Digital Marketing Vocabulary for 2015
What are the digital marketing buzz words you will be hearing in 2015?
The Internet has always been a mature ground for innovation and new concepts. The challenge of Digital Marketers and Start-uppers alike has consequently been to explain, persuade and sometimes to sell these concepts to potential investors, clients and journalists mostly with words, images and demonstrations.
At the beginning of each new year and after having read our colleagues’ predictions for what will happen, we –the digital marketers - start looking at what we should call things this year, as well as new words we should add to the Digital Marketers vocabulary temporarily or permanently. I was inspired by a couple of conferences I went to late 2014, used Google Trends extensively and reached out to my network to plug into the collective mind also. More about the methodology in the related article on innovell.com.
Vocabulary that is still going strong: content marketing, predictive analytics, programmatic advertising
Content marketing is the Art of driving your online presence with contents, optimizing its distribution in search and social and amplifying the same contents via paid media. The visibility of this term continues to soar but may have reached a peak mid-2014. Not so new anymore and facing structural change in organizations to really be adopted, the concept may have lost a little of its hype. Some of its energy may have been passed onto Influencer marketing and Lee Odden suggested Participation marketing another related term as something to watch in 2015.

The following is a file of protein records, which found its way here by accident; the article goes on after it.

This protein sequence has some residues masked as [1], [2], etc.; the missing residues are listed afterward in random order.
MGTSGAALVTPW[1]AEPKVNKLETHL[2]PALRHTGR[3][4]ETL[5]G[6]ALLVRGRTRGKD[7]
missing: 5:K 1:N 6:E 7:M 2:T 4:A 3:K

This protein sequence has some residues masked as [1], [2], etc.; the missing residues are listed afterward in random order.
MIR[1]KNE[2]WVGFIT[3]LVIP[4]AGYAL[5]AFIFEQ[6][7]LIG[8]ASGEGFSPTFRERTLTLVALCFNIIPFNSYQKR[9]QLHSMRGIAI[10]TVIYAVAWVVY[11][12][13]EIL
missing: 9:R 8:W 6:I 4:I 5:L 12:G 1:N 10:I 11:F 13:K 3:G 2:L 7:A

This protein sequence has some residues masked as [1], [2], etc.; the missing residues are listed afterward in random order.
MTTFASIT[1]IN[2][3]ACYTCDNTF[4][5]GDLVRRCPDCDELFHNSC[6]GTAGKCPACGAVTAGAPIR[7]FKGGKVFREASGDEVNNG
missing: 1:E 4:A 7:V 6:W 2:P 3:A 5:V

Predictive analytics (also suggested by Lee) has actually been around for a long time with steady growth and increasing importance. There are no worthy replacements or evolutions for this term in discussions I have had. We use the term analytics for all the data crunching we do with all the big data we are harvesting. We may be using predictive analytics for things that were data-driven in 2014. One step up. With predictive analytics we aim to calculate scenarios for the short-term future. We typically create these scenarios for campaign performance across various channels. Lee Odden of Toprankmarketing included this term in his top list for 2015.
Programmatic advertising is a much more recent term and expected by Kevin M Ryan, author of Taking down Goliath to be one of the big hitters of 2015. For the big believers in Biddable Media, a term coined by Will Margiloff back in 2010, we will have to face the fact that the new-comer programmatic will win the game in 2015. Programmatic advertising is rules- and bidding-based advertising taking inputs from not just a strategy but also from data input, now including not just a visit to your site (that is remarketing) but also the weather, CRM data and other events or inputs. Will this term take away some of the focus on remarketing (also still going strong) and might it replace the use of words like RTB, DSP and Display advertising?